Functional resumes and a combination of Functional and Reverse Chronological are generally not preferred, because the arrangement is in clusters that might make sense to you, but it may not to the recruiter. A functional resume works well if you have little work experience, are entering a career that is very different from your educational path, or are changing careers.

    How Do I Make My Resume ATS-Friendly? 

    An applicant tracking system (ATS) is what you upload your resume to when you apply for a position online. To make sure your resume is ATS-friendly and uploads successfully, use standard formatting: 

    1. Standard fonts (e.g., Times New Roman, Arial)
    2. Section titles (e.g., Skills, Education, Projects, Experience)
    3. Work history format (Position, Name of Company, and Dates)
    4. Avoid using headers, footers, text boxes, tables, colors, or graphics.

    Should I Include References in My Resume?

    No, references are not typically included on the same page as your resume. They should be kept in a separate document and provided if requested by the employer.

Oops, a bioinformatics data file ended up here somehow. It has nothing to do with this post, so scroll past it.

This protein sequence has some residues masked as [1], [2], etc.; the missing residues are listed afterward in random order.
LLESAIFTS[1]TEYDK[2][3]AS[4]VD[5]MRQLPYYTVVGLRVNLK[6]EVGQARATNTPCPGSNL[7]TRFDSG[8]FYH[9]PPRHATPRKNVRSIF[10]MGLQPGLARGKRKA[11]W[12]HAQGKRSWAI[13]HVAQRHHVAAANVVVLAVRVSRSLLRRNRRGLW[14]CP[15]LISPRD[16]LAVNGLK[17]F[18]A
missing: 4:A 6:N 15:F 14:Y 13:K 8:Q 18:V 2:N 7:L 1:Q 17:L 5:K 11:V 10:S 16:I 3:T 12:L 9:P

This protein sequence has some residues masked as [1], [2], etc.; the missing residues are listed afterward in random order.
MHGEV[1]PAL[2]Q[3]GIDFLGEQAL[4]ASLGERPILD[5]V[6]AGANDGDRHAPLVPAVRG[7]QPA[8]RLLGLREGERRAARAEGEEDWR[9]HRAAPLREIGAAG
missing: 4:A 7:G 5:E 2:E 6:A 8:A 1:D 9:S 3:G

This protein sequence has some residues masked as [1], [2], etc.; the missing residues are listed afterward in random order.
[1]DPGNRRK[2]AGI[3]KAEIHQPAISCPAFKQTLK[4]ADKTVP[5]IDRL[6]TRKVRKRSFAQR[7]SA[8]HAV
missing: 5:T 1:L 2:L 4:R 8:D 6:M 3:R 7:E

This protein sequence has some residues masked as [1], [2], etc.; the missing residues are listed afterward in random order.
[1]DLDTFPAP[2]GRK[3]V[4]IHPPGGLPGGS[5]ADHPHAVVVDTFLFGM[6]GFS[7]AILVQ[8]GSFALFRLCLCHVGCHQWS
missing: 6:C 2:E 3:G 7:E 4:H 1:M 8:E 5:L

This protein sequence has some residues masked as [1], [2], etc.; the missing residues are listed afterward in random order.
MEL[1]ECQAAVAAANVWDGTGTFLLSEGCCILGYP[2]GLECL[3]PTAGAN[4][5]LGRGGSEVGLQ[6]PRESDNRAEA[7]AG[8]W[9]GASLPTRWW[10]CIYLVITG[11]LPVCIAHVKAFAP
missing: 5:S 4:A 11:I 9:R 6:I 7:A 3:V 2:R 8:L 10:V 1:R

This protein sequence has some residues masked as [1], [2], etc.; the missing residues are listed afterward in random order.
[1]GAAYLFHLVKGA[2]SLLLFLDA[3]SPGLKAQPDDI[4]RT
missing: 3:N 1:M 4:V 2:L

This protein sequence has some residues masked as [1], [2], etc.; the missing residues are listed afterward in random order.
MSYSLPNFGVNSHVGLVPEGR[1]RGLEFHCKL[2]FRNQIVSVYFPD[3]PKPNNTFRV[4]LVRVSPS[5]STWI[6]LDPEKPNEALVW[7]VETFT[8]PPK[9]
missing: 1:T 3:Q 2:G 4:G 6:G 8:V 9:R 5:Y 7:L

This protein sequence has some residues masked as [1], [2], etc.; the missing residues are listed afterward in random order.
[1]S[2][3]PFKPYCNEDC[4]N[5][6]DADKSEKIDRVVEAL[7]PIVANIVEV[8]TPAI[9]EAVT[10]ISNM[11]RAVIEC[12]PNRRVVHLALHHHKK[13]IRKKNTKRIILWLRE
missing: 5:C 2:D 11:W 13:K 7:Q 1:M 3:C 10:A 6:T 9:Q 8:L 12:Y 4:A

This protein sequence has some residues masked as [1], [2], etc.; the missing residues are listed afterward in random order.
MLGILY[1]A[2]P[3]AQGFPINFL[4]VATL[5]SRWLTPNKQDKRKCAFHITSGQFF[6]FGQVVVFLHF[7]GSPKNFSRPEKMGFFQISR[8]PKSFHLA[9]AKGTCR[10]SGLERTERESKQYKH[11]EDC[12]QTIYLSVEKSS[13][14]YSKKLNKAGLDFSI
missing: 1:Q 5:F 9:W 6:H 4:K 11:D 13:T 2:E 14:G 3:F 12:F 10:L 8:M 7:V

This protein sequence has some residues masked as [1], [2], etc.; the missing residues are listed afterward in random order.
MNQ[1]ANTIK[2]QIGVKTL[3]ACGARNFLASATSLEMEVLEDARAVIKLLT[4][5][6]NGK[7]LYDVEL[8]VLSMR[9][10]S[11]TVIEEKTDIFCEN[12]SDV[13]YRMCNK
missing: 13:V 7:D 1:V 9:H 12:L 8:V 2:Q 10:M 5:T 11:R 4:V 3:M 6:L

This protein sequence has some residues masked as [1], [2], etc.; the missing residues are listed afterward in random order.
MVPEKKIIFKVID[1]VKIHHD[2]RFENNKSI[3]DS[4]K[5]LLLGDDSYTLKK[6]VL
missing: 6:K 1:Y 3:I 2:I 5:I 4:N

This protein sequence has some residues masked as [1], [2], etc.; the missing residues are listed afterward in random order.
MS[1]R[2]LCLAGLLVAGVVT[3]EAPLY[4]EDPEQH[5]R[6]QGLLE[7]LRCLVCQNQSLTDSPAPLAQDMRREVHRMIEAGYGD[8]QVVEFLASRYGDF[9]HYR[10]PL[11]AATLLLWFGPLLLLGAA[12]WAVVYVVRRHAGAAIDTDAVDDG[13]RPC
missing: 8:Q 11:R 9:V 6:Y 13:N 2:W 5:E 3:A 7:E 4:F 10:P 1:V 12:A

What is “Keyword Research” and Why Is It Required?

    Resume keywords and phrases are specific abilities, skills, expertise, and traits that recruiters and hiring managers look for in a candidate. 

    Keywords consist of job-related nouns that describe your hard and soft skills, as well as qualifications for a job. These are important because the ATS screens specifically for keywords and phrases related to the job and ranks your resume based on how frequently they appear in the document.


    Preparing a resume can be difficult and may require a few revisions to see what works and what doesn’t. But you can use the above points and the given samples as reference to tailor the perfect resume to land your dream job. Good luck!


Akash Kalra
Akash Kalra
Akash Kalra is a writer, podcaster, and first-generation entrepreneur, as the founder of Izart Content Services: Home of Data Driven Storytellers.